Wednesday, June 21, 2017

Diet for the Urban Troglodyte - 07. The Protein Issue

Is protein an issue? No! O.K. some people make it an issue. I must admit that transitioning to become a vegetarian in the early 1990ies I thought getting enough protein would be an issue. It isn’t! If you eat an adequate amount of calories you would have problems designing a diet inadequate in protein.

How about our caveman ancestor?
Eating lots of meat – no problem.
Eating lots of fish – no problem.
Eating lots of seeds – no problem.
Eating lots of grubs and insects – no problem.
Eating lots of nuts and seeds – no problem.
Eating lots of leafs, grasses, blossoms, fruits, tubers – no problem.
Each season however might have been different for our caveman. But he wouldn’t have a problem with protein if he had enough to eat. So the caveman was faring well, and the urban troglodyte will fare even better.

On the average we already eat too much protein. Some people promote an increase in protein to lose weight – a myth! The Physicians Committee for Responsible Medicine [1]: “… Americans tend to take in twice the amount of protein they need already.” And: “Excess protein has been linked with osteoporosis, kidney disease, calcium stones in the urinary tract, and some cancers.” Taking more and more protein to get healthy is a myth. Another myth had been unwillingly created by Frances Moore Lappé in her book “Diet for a Small Planet”: combination of plant protein. No you haven’t.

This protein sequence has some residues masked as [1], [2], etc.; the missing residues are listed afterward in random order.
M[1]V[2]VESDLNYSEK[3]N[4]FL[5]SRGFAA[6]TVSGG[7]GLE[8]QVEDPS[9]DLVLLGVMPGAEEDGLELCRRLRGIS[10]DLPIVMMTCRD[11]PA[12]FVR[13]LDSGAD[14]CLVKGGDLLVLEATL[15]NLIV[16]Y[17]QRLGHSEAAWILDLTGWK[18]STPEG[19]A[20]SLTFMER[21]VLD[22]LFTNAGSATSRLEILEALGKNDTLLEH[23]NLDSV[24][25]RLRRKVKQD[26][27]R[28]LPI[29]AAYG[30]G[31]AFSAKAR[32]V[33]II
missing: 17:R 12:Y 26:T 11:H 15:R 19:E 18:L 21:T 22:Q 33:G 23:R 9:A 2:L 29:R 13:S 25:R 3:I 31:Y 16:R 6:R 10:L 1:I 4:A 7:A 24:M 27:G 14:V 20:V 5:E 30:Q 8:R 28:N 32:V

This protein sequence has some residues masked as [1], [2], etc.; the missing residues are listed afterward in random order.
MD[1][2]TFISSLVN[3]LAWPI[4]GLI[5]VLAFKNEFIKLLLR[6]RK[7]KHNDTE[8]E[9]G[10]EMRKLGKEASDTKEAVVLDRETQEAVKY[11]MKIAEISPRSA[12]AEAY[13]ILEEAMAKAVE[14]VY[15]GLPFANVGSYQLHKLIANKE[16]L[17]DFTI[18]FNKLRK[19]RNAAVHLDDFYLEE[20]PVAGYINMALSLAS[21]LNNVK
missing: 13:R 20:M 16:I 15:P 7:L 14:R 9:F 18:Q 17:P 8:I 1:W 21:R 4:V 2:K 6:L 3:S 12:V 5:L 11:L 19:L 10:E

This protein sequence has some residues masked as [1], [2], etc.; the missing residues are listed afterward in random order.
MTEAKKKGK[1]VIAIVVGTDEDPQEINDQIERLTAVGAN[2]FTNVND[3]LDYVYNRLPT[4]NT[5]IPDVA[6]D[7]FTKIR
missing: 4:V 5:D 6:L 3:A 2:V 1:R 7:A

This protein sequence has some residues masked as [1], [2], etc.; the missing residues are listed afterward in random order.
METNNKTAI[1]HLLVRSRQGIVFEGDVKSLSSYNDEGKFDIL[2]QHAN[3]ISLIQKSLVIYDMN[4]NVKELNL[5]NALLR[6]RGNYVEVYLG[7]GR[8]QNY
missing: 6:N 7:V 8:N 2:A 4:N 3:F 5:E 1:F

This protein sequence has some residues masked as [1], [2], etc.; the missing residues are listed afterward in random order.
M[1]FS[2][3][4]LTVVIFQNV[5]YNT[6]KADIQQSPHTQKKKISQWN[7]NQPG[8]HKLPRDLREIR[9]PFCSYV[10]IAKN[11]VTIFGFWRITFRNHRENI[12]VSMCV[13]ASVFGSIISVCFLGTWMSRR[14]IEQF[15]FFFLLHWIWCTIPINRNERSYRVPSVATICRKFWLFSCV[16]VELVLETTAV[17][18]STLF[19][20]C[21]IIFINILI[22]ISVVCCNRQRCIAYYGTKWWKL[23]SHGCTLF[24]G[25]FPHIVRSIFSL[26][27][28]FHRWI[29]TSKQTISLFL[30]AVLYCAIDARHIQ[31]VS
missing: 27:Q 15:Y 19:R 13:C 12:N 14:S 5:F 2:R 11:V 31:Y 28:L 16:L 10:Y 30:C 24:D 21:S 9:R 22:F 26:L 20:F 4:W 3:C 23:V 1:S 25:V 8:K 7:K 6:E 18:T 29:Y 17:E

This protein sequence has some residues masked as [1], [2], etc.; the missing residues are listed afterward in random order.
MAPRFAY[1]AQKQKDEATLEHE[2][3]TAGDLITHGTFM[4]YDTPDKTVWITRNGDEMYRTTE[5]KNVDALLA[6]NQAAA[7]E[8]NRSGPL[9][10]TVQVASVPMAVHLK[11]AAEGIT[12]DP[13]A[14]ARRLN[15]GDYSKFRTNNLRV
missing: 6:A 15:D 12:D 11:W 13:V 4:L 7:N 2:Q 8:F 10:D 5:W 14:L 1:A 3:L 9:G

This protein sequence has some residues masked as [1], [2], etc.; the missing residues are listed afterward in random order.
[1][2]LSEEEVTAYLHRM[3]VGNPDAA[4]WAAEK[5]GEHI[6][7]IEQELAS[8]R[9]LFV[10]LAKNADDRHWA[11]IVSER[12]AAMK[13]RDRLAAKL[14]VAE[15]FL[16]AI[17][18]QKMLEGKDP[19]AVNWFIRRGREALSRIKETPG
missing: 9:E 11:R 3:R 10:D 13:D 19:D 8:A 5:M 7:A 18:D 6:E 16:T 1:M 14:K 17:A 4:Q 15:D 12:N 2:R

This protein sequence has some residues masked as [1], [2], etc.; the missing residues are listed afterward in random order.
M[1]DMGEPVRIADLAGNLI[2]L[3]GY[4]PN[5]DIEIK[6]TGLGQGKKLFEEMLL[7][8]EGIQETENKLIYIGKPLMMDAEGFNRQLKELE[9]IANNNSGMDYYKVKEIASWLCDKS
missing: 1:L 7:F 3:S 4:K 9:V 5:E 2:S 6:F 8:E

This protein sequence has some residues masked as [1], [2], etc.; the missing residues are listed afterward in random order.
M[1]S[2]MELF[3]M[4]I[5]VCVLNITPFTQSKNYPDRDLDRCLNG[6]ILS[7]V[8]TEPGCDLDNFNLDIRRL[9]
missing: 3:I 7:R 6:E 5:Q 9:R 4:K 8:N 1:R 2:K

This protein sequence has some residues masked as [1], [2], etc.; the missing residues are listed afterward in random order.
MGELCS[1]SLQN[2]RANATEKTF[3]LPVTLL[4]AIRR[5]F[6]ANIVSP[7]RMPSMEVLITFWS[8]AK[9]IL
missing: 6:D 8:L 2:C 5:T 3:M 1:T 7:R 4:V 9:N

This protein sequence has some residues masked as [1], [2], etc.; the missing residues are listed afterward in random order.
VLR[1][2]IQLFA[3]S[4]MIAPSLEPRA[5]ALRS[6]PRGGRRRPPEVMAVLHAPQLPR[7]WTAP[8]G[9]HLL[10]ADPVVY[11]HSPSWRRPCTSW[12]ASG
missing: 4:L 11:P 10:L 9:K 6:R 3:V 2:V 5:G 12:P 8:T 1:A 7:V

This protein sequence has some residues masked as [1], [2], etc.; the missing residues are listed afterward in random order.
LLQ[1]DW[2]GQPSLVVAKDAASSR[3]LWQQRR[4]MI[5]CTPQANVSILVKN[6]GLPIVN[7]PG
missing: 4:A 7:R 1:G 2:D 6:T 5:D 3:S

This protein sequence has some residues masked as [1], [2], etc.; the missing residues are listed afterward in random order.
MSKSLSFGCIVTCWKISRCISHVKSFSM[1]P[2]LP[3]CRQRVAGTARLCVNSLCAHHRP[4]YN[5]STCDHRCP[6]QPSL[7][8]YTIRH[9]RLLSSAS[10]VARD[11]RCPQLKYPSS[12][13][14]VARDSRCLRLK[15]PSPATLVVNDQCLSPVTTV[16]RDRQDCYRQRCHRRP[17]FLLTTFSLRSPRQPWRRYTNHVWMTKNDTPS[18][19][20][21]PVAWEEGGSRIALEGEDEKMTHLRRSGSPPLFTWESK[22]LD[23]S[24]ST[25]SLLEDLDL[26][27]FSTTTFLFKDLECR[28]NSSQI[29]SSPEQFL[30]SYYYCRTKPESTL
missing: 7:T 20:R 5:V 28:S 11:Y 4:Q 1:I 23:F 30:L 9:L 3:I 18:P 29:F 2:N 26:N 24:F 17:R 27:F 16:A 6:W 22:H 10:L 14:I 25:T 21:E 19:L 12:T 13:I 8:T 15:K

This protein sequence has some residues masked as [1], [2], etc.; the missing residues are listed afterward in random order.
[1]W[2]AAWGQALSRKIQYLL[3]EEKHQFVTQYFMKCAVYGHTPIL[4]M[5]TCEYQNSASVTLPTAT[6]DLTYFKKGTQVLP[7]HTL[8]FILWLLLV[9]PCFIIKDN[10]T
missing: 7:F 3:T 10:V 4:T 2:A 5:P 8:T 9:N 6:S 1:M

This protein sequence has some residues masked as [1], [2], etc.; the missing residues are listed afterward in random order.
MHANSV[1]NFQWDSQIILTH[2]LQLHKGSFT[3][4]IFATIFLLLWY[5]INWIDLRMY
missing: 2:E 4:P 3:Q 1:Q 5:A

Too much protein means more nitrogen to be excreted by the kidneys. It also means an increase in calcium excretion and thus promotes osteoporosis. Highest calcium and vitamin D intake have traditionally living Inuit, but they also have the highest rate of osteoporosis. Some proteins and also amino acids promote growth, and so might increase the risk for cancer; the insulin-like growth factor 1 (IGF-1) would be such a protein, which you get by drinking milk and eating dairy products [2]: “The consumption of cow’s milk and milk products is linked to increased levels of IGF-1, which in turn are linked to various cancers.” The caveman had no access to milk and dairy. The urban troglodyte doesn’t have to use milk and dairy.

The urban troglodyte should take an adequate amount of protein. Veggies, dark leafy vegetables, nuts, whole grains, and legumes would be perfect.  




  1. Journal of Infusion Nursing; 29: 6, 338-345.

    1. What an interesting remark. The articles title is: "Evaluation of a visual infusion phlebitis scale for determining appropriate discontinuation of peripheral intravenous catheters."